I come from a small town in Bulgaria and moved to the US about 10 years ago to be a scientist. I went to college at DePauw University in the little town of Greencastle, IN. There I learned how big a corn field really can be! I spent some time doing research in Boston at the Harvard Medical School Immunology labs, which helped direct me towards grad school. I received my PhD from Baylor University in good ol’ Texas and moved to UC Davis as a postdoc to find a place with rigorous population genetic and data science resources.
As a postdoc I have cultivated a strong affinity for big data. There’s nothing like generating or finding a large dataset and then diving in to try and understand what it all means. That being said, I am still drawn by the original questions that got me into science. Those I break down into several categories:
Impacts of rapid evolution
Previous and current work
I am thrilled to study the process of evolution and a little more generally, how population respond to stressors. During my dissertation I focused on the rapid adaptation of Gulf killifish (left) to anthropogenic pollution with halogenated aromatic hydrocarbons (HAHs). I studied the physiological divergence between population of killifish and coupled that with genomic data to understand the mechanism and source of adaptive genetic information (see CV for more).
Currently, I focus on understanding the population genomics of population decline in Pacific herring from Prince William Sound (right). I am using genetic data in a time series from before and after the collapse for serveral physically and genetically proximate populations to understand the genomic impacts of an event of such magnitude.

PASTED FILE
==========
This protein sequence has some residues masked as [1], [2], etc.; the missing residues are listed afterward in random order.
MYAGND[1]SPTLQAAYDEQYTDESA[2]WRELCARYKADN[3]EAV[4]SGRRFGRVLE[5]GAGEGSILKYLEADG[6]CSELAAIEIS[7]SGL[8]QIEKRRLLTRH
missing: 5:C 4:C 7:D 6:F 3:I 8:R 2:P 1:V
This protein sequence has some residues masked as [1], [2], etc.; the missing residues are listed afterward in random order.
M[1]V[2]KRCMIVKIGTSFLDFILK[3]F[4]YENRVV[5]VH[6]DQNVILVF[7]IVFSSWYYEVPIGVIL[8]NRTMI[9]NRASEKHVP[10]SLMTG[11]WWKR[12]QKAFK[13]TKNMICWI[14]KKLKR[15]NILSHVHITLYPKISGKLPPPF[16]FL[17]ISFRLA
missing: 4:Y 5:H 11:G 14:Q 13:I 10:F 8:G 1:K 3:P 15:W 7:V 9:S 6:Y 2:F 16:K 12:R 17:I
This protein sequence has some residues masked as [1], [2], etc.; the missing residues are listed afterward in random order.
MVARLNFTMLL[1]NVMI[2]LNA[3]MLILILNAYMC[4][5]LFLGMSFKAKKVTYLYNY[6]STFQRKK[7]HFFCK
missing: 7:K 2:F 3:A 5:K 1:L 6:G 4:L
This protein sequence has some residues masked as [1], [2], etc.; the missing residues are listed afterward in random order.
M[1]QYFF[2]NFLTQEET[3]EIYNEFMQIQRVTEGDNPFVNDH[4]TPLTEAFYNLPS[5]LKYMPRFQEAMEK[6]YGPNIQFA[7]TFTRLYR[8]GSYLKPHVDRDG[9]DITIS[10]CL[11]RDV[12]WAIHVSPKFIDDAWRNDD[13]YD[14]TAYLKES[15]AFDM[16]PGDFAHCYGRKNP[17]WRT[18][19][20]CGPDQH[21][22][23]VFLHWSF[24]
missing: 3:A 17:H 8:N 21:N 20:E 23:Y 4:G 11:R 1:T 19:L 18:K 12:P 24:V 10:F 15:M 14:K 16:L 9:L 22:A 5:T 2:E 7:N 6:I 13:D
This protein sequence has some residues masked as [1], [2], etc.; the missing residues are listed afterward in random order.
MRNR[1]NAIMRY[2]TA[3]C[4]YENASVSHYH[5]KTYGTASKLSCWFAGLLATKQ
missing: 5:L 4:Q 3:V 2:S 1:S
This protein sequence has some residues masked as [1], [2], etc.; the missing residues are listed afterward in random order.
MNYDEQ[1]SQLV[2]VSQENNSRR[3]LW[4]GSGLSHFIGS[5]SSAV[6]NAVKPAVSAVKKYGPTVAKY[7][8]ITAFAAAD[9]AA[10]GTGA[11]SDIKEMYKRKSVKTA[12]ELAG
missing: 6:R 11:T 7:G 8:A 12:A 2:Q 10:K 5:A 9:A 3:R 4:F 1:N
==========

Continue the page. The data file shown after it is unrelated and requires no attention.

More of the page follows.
I would like to further continue understanding impacts of rapid adaptation across species. My future directions will involve exploring genetic admixture as a source of adaptive divergence in short time-scales. I’d like to use a combination population genetic models and machine learning algorithms to better understand the genomic architecture of rapid adaptation and the impacts it has on gene flow between populations and species.
Previous and current work
My interests here have encompassed the understanding of how contamination affects natural populations. I have used multi-matrix measurements of chemical contamination and linked it to physiological shift in contaminatin resistance in the Gulf killifish model. Thus, we built an impact map of chemical contamination and how far do the population-wide effects that we can measure extend away from contaminated zones.
In addition, I’ve worked on further understanding how early life contamination affects tolerance (see CV for more info). Briefly, this project shows how priming of detoxification pathways allows further tolerance for the duration of exposure.
I would like to explore the genetic basis of individual sensitivities to classes of contaminants. Current methods for human health models rely on GWAS to identify targets, but GWAS methods often can have limitations (see awesome article by Graham Coop about polygenic scores). Thus, I aim to use methods that would control for the limitations of GWAS in order to attempt pinpointing genomic region associated with contaminant sensitivity.
I very much enjoy working with large datasets. Be it genomic data or not, I love to delve into and tease apart data. I am greatly in debt to all of the fantastic data scientists at UC Davis for all that I have learned and continue to learn on a daily basis. Thus, my hope is that I continue educating and doing fun analyses on big data. For some current examples please see the “Powerful data” tab here for some of the hobby work I am doing.
My hope is that once I leave my postdoc and initiate a lab, I will concentrate a core of that lab on large data analysis. In addition, I am a Data Carpentry certified instructor and I hope to bring with me a set of workshops and classes that I can use to strengthen the data science initiative at the university I join.
What free time I have I spend on 5 things: family; hiking; lifting heavy things; photography; fun data analysis. For some examples, please see the Powerful data and “Capturing nature” sections of this website.